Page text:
If you fail to make your credit card payment, your credit card issuer may "charge off" your account. Not only are charge-offs the No. 1 reason why creditors get denied new loans, according to Steve Bucci of Bankrate, but your lenders can still sure you to recover the unpaid debt. Talk to a lawyer if you need legal advice about credit card lawsuits and your liability as a debtor.
A charge off is an accounting term used to describe a creditor who no longer considers a debt an asset. When your creditor lent you money, it counted on you to make timely payments and, because of those regular payments, counted you and your loan as an asset. Once you fall behind payments, the creditor is still out the money it gave you but is no longer collecting money from you. If you go long enough without paying, the lander no longer considers your account an asset and changes it to a liability by listing it as a charge off.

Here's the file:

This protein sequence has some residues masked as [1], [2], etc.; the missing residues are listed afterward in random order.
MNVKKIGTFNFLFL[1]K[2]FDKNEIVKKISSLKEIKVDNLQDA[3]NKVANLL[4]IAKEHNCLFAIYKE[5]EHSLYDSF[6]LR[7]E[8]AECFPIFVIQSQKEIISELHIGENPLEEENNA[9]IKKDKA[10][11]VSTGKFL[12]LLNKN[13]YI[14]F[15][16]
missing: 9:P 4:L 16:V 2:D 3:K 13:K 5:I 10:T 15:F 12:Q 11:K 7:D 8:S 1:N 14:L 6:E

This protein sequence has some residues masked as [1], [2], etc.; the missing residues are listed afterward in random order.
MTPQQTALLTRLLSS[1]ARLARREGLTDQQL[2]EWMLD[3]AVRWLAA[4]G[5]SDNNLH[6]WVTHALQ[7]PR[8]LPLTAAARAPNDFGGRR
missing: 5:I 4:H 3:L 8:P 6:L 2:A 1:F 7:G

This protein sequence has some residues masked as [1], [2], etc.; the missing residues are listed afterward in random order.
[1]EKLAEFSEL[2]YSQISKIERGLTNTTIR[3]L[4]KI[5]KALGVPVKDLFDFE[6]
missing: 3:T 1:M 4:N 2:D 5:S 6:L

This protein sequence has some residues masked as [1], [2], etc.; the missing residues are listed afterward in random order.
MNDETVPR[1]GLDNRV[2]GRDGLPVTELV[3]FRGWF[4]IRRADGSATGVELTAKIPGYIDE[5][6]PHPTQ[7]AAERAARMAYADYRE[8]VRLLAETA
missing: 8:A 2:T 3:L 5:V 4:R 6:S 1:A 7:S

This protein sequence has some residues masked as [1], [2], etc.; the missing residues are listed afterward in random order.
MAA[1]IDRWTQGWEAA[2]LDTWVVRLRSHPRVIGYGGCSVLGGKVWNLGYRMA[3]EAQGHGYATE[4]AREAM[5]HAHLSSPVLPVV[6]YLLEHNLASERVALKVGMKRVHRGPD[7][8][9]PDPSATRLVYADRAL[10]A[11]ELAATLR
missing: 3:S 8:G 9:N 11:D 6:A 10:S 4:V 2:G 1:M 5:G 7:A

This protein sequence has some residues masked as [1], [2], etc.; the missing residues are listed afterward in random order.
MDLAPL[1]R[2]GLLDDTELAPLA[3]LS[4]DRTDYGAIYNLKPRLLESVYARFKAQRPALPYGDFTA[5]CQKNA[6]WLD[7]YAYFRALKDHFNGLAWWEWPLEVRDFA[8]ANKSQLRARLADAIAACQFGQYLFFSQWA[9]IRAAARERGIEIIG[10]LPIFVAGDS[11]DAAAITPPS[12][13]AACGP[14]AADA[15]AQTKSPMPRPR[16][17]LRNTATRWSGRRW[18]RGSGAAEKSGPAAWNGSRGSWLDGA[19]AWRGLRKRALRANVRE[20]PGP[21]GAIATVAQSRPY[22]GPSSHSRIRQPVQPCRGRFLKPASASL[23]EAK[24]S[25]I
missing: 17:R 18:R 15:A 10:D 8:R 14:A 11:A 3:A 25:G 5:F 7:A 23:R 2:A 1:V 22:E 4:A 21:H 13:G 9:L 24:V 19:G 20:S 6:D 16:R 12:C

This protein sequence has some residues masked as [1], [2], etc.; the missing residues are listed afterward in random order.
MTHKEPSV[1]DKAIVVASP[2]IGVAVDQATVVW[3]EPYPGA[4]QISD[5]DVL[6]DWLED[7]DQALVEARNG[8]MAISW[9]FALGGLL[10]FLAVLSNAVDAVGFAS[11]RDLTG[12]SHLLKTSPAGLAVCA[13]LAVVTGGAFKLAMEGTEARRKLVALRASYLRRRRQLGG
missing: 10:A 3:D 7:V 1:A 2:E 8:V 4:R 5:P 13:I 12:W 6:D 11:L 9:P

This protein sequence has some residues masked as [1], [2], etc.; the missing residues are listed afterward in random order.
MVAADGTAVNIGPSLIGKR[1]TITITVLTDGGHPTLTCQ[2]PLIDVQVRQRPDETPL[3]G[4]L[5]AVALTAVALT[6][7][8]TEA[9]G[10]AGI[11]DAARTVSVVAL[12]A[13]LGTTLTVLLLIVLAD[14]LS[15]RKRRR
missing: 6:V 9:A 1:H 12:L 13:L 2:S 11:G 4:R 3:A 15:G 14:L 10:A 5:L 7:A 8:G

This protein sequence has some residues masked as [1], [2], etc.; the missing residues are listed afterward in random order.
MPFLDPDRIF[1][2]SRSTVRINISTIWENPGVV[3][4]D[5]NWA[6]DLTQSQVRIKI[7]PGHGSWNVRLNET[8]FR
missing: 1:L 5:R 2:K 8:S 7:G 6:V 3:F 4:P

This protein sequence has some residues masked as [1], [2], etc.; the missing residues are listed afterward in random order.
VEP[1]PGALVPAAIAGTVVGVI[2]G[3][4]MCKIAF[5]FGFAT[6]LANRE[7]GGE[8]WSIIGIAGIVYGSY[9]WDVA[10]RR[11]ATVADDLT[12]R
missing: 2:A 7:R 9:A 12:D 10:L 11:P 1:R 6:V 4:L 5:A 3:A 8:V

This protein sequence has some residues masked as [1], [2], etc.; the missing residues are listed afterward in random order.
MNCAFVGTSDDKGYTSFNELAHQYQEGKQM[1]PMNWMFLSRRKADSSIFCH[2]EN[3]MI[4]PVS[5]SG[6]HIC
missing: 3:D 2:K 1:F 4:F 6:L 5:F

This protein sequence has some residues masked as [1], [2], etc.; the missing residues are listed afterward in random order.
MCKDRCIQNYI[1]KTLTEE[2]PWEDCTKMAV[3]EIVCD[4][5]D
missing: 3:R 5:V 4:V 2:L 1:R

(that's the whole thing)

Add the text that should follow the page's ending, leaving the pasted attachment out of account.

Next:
All a charge off does is change how a lender views a debt. If a lender charges off your debt, this in no way affects how much money you owe or eliminates your responsibility for paying back the debt. You borrowed the money and are still a debtor. Unless you pay back the lender for the money you took, your lender can still sue you to recover.
If your lender sues you to recover an unpaid debt, it has to follow the laws that govern civil lawsuits in your state. For example, the lender has to tell you that it filed the lawsuit through a procedure known as service of process. Typically, a company meets service of process requirements by sending you a certified letter containing a copy of the lawsuit, by having someone personally deliver a copy to you or by having the county sheriff serve the suit on you personally.
A charge off is not only devastating for your chances of obtaining new credit, but a creditor who sues you and wins can take actions against you that can damage your finances. If you get sued for a unpaid and charged-off debt and the creditor wins, it may be able to garnishee your wages or seize your property. For example, a creditor can take out a percentage of your paycheck each week or seize funds in your checking account until the debt is paid.
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